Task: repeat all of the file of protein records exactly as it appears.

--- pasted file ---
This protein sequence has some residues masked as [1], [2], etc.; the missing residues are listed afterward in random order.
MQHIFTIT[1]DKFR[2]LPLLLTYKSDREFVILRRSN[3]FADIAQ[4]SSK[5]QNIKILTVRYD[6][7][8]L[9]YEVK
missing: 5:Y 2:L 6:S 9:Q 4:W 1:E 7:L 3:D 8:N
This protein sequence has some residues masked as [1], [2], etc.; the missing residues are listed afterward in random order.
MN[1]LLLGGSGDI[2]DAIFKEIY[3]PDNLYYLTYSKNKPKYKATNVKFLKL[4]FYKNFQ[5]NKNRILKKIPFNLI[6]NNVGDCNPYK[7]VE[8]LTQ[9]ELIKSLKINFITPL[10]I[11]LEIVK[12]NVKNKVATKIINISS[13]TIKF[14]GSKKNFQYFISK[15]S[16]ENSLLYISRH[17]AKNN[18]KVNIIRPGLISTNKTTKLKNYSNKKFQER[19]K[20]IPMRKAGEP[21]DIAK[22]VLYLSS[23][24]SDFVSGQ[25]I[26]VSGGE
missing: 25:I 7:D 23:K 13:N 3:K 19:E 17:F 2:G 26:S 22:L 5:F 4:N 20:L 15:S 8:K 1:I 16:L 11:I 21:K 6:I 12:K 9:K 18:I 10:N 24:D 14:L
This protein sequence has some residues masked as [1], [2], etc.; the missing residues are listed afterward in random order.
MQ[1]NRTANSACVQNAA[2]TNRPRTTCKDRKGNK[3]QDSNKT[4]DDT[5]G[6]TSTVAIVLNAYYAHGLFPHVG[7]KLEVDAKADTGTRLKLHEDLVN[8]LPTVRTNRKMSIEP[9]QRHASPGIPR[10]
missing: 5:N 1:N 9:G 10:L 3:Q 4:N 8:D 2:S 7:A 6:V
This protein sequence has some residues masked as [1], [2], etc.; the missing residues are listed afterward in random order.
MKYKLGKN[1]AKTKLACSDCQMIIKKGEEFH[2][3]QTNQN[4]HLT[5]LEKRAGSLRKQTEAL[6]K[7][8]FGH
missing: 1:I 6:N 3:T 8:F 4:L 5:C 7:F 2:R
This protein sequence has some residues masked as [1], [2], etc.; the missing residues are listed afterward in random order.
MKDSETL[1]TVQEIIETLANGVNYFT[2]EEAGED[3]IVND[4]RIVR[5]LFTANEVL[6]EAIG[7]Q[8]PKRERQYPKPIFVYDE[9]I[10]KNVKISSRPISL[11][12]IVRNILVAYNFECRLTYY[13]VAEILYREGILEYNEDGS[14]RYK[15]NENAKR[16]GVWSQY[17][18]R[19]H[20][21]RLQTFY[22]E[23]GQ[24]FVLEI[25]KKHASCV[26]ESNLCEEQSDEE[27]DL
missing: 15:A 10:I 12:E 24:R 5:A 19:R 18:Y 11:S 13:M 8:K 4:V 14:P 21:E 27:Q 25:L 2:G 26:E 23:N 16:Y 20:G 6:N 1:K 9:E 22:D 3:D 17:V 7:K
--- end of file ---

This protein sequence has some residues masked as [1], [2], etc.; the missing residues are listed afterward in random order.
MQHIFTIT[1]DKFR[2]LPLLLTYKSDREFVILRRSN[3]FADIAQ[4]SSK[5]QNIKILTVRYD[6][7][8]L[9]YEVK
missing: 5:Y 2:L 6:S 9:Q 4:W 1:E 7:L 3:D 8:N
This protein sequence has some residues masked as [1], [2], etc.; the missing residues are listed afterward in random order.
MN[1]LLLGGSGDI[2]DAIFKEIY[3]PDNLYYLTYSKNKPKYKATNVKFLKL[4]FYKNFQ[5]NKNRILKKIPFNLI[6]NNVGDCNPYK[7]VE[8]LTQ[9]ELIKSLKINFITPL[10]I[11]LEIVK[12]NVKNKVATKIINISS[13]TIKF[14]GSKKNFQYFISK[15]S[16]ENSLLYISRH[17]AKNN[18]KVNIIRPGLISTNKTTKLKNYSNKKFQER[19]K[20]IPMRKAGEP[21]DIAK[22]VLYLSS[23][24]SDFVSGQ[25]I[26]VSGGE
missing: 25:I 7:D 23:K 13:N 3:K 19:E 17:F 2:G 26:S 22:L 5:F 4:N 20:L 15:S 8:K 1:I 16:L 11:I 21:K 6:I 12:K 9:K 18:I 10:N 24:D 14:L
This protein sequence has some residues masked as [1], [2], etc.; the missing residues are listed afterward in random order.
MQ[1]NRTANSACVQNAA[2]TNRPRTTCKDRKGNK[3]QDSNKT[4]DDT[5]G[6]TSTVAIVLNAYYAHGLFPHVG[7]KLEVDAKADTGTRLKLHEDLVN[8]LPTVRTNRKMSIEP[9]QRHASPGIPR[10]
missing: 5:N 1:N 9:G 10:L 3:Q 4:N 8:D 2:S 7:A 6:V
This protein sequence has some residues masked as [1], [2], etc.; the missing residues are listed afterward in random order.
MKYKLGKN[1]AKTKLACSDCQMIIKKGEEFH[2][3]QTNQN[4]HLT[5]LEKRAGSLRKQTEAL[6]K[7][8]FGH
missing: 1:I 6:N 3:T 8:F 4:L 5:C 7:F 2:R
This protein sequence has some residues masked as [1], [2], etc.; the missing residues are listed afterward in random order.
MKDSETL[1]TVQEIIETLANGVNYFT[2]EEAGED[3]IVND[4]RIVR[5]LFTANEVL[6]EAIG[7]Q[8]PKRERQYPKPIFVYDE[9]I[10]KNVKISSRPISL[11][12]IVRNILVAYNFECRLTYY[13]VAEILYREGILEYNEDGS[14]RYK[15]NENAKR[16]GVWSQY[17][18]R[19]H[20][21]RLQTFY[22]E[23]GQ[24]FVLEI[25]KKHASCV[26]ESNLCEEQSDEE[27]DL
missing: 15:A 10:I 12:E 24:R 5:A 19:R 18:Y 11:S 13:M 8:K 4:V 14:P 21:E 27:Q 25:L 2:G 26:E 23:N 16:Y 20:G 6:N 1:K 9:E 22:D 3:D 17:V 7:K